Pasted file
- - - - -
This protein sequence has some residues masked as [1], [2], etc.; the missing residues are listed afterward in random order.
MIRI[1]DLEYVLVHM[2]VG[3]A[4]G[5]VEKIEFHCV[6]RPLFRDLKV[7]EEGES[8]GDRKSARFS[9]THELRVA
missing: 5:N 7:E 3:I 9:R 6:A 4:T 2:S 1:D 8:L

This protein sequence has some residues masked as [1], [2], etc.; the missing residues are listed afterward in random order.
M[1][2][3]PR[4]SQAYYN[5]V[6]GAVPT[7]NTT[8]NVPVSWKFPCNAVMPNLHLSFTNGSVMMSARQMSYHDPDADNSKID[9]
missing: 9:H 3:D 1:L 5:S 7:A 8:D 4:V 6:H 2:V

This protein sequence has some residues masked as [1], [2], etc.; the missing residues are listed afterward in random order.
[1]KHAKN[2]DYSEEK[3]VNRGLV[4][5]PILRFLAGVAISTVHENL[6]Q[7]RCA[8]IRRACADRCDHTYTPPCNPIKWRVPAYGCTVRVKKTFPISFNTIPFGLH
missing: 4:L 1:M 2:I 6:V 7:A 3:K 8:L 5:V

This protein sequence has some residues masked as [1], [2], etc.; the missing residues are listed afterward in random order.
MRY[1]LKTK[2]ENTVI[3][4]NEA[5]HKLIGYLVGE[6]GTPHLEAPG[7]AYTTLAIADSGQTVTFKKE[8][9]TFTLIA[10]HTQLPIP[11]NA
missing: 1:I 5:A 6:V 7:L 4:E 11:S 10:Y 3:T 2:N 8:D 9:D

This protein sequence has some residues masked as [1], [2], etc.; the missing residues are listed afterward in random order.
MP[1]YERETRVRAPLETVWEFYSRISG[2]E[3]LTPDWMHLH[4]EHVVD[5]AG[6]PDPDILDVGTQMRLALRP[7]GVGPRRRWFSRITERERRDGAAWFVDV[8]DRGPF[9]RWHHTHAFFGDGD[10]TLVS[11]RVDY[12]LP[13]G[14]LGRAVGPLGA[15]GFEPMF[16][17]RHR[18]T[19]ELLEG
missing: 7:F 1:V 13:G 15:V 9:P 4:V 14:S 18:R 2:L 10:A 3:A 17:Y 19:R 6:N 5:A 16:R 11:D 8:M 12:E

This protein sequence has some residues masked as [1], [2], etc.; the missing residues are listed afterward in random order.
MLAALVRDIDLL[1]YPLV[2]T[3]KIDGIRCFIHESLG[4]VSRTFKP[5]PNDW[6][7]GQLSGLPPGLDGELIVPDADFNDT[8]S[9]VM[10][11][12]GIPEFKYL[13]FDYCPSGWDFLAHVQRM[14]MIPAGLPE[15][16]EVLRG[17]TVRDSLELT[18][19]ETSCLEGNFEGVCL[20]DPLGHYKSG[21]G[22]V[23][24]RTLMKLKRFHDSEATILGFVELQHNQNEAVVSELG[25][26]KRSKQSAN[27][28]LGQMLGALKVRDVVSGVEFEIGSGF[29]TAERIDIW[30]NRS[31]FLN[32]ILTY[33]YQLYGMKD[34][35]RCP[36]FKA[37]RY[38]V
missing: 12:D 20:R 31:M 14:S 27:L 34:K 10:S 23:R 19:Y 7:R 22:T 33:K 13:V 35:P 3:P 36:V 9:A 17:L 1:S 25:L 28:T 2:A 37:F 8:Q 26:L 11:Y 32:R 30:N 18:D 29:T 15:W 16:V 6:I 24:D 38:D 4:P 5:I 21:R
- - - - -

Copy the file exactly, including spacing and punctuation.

This protein sequence has some residues masked as [1], [2], etc.; the missing residues are listed afterward in random order.
MIRI[1]DLEYVLVHM[2]VG[3]A[4]G[5]VEKIEFHCV[6]RPLFRDLKV[7]EEGES[8]GDRKSARFS[9]THELRVA
missing: 5:N 7:E 3:I 9:R 6:A 4:T 2:S 1:D 8:L

This protein sequence has some residues masked as [1], [2], etc.; the missing residues are listed afterward in random order.
M[1][2][3]PR[4]SQAYYN[5]V[6]GAVPT[7]NTT[8]NVPVSWKFPCNAVMPNLHLSFTNGSVMMSARQMSYHDPDADNSKID[9]
missing: 9:H 3:D 1:L 5:S 7:A 8:D 4:V 6:H 2:V

This protein sequence has some residues masked as [1], [2], etc.; the missing residues are listed afterward in random order.
[1]KHAKN[2]DYSEEK[3]VNRGLV[4][5]PILRFLAGVAISTVHENL[6]Q[7]RCA[8]IRRACADRCDHTYTPPCNPIKWRVPAYGCTVRVKKTFPISFNTIPFGLH
missing: 4:L 1:M 2:I 6:V 7:A 3:K 8:L 5:V

This protein sequence has some residues masked as [1], [2], etc.; the missing residues are listed afterward in random order.
MRY[1]LKTK[2]ENTVI[3][4]NEA[5]HKLIGYLVGE[6]GTPHLEAPG[7]AYTTLAIADSGQTVTFKKE[8][9]TFTLIA[10]HTQLPIP[11]NA
missing: 1:I 5:A 6:V 7:L 4:E 11:S 10:Y 3:T 2:N 8:D 9:D

This protein sequence has some residues masked as [1], [2], etc.; the missing residues are listed afterward in random order.
MP[1]YERETRVRAPLETVWEFYSRISG[2]E[3]LTPDWMHLH[4]EHVVD[5]AG[6]PDPDILDVGTQMRLALRP[7]GVGPRRRWFSRITERERRDGAAWFVDV[8]DRGPF[9]RWHHTHAFFGDGD[10]TLVS[11]RVDY[12]LP[13]G[14]LGRAVGPLGA[15]GFEPMF[16][17]RHR[18]T[19]ELLEG
missing: 7:F 1:V 13:G 15:V 9:P 4:V 14:S 18:R 2:L 10:A 3:A 17:Y 19:R 6:N 5:A 16:R 11:D 8:M 12:E

This protein sequence has some residues masked as [1], [2], etc.; the missing residues are listed afterward in random order.
MLAALVRDIDLL[1]YPLV[2]T[3]KIDGIRCFIHESLG[4]VSRTFKP[5]PNDW[6][7]GQLSGLPPGLDGELIVPDADFNDT[8]S[9]VM[10][11][12]GIPEFKYL[13]FDYCPSGWDFLAHVQRM[14]MIPAGLPE[15][16]EVLRG[17]TVRDSLELT[18][19]ETSCLEGNFEGVCL[20]DPLGHYKSG[21]G[22]V[23][24]RTLMKLKRFHDSEATILGFVELQHNQNEAVVSELG[25][26]KRSKQSAN[27][28]LGQMLGALKVRDVVSGVEFEIGSGF[29]TAERIDIW[30]NRS[31]FLN[32]ILTY[33]YQLYGMKD[34][35]RCP[36]FKA[37]RY[38]V
missing: 12:D 20:R 31:M 14:S 27:L 34:K 10:S 23:R 19:Y 7:R 22:T 33:K 13:V 35:P 3:P 36:V 9:A 17:L 1:S 25:L 28:T 2:A 37:F 8:Q 26:L 11:Y 32:R 30:N 18:D 29:T 15:W 16:V 6:I 24:D 38:D 4:P 5:I 21:R